Also, avoid vague symbols, especially if they could be mistaken for something else or are otherwise confusing. Below, some of Issuu‘s icons are familiar, but others are not. If the user has to click an icon to discover its function, they will be knocked off course.
Run your designs through a fresh set of eyes to make sure you’re not missing anything obvious.
Check out Denis Kortunov’s list of 10 common icon mistakes for details on what not to do — for example, icons being too similar to each other or being too complex individually.
Any interface that isn’t completely obvious should include onboarding to instruct the user on how the UI works. Simple websites can get away with just a single window, especially if a memorable graphic explains the function. New and unique interfaces, though, require a more hands-on tutorial. For instance,Slack gives a complete video tour, with narration explaining what’s going on.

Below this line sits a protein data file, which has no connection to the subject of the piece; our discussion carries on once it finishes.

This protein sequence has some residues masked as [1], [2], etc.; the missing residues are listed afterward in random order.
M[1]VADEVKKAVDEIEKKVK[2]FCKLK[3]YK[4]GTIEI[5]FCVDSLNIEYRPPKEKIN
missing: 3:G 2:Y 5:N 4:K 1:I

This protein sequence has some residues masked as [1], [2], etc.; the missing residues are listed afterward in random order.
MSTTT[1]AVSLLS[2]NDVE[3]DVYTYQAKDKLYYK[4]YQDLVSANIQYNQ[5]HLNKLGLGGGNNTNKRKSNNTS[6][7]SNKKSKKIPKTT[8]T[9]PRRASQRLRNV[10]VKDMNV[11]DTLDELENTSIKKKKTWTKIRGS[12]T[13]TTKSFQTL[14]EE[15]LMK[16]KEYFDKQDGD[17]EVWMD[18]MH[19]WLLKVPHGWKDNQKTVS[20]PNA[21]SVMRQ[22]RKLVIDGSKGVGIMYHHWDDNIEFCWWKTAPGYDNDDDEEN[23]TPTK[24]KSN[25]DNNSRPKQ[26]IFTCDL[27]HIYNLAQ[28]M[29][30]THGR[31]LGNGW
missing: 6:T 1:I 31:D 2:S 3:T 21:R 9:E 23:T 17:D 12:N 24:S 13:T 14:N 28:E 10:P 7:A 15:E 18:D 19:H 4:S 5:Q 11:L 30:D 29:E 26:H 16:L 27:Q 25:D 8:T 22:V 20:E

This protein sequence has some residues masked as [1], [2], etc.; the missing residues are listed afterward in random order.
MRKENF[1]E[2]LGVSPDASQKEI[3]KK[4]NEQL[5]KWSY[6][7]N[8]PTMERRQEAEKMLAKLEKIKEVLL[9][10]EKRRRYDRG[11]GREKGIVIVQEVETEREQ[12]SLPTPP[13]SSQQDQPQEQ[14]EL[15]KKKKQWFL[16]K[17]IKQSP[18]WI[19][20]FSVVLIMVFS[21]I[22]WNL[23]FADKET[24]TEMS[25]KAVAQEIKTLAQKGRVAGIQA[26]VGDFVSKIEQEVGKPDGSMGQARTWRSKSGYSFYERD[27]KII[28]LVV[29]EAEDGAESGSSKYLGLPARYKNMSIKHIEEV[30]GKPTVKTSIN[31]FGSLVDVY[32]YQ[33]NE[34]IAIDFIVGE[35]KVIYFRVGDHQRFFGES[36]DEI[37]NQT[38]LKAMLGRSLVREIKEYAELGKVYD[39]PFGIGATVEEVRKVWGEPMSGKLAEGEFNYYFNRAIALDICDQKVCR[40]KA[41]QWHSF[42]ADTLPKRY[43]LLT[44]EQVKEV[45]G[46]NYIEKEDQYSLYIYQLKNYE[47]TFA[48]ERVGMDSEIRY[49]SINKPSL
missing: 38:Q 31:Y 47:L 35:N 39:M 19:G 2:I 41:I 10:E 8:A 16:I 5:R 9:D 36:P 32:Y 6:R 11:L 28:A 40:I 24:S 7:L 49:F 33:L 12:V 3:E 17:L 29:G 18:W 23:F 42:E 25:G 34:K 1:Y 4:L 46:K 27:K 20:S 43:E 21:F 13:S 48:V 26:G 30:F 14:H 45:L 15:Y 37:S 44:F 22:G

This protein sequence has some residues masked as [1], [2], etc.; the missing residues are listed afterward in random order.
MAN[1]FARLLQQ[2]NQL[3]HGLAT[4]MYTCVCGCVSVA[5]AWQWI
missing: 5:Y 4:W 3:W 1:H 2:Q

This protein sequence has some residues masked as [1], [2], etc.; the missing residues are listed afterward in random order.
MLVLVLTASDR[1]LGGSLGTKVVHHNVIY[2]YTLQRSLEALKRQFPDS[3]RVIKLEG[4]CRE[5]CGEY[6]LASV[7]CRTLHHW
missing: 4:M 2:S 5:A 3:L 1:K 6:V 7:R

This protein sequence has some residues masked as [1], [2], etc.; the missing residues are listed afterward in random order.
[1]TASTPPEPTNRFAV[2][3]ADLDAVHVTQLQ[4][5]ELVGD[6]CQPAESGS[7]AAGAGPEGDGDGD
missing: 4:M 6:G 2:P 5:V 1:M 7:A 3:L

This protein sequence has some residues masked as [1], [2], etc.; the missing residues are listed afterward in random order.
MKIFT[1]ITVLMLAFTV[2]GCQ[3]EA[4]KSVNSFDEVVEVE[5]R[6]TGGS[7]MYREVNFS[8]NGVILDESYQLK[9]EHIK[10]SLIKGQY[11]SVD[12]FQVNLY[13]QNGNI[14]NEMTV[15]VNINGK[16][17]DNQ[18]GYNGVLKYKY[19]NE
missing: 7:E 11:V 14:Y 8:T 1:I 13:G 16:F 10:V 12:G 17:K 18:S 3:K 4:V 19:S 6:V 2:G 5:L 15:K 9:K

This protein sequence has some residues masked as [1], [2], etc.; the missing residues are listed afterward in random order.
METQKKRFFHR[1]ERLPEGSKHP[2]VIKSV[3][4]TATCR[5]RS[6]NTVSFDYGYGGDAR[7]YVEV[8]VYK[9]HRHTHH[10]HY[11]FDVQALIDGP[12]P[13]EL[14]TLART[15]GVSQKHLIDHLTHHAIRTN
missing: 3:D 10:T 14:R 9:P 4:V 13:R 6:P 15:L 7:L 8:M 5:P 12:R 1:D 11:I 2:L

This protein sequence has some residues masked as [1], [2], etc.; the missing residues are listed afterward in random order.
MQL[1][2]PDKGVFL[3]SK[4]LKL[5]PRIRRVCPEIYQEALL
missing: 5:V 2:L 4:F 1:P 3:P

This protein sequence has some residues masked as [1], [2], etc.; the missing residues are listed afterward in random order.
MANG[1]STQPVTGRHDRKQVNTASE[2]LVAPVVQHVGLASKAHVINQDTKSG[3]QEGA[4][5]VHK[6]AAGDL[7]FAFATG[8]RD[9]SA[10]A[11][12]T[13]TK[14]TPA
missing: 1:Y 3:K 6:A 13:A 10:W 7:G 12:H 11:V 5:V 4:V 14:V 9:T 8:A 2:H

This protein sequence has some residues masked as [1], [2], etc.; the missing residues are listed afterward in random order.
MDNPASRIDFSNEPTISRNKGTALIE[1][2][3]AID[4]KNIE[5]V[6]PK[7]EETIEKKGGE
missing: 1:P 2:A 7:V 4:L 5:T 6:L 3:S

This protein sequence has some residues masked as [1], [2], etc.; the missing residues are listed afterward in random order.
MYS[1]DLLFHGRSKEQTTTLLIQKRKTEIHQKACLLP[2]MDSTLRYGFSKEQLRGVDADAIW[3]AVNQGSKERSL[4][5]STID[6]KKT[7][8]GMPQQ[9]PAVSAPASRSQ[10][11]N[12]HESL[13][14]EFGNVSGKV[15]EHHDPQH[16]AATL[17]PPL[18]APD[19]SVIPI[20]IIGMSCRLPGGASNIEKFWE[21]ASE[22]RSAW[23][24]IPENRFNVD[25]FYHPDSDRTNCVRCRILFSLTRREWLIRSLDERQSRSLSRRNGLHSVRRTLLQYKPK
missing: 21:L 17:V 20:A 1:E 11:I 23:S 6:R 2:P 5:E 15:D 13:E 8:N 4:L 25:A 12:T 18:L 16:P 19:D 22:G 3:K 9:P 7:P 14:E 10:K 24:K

6. Hard-To-Find Pages And Features
Even if the user has everything they need, they still might not be able to find it. That’s no better than if the feature were broken. The bottom line is that the user is wasting brainpower trying to figure out what to do.
As an irreplaceable component of every user experience, navigation should be easy and stress-free. Website navigation should feel intuitive and should give the user confidence to roam freely without worrying about getting lost. Not only does this require extra work in the IA, but careful application is required to make it appear more simple than it actually is.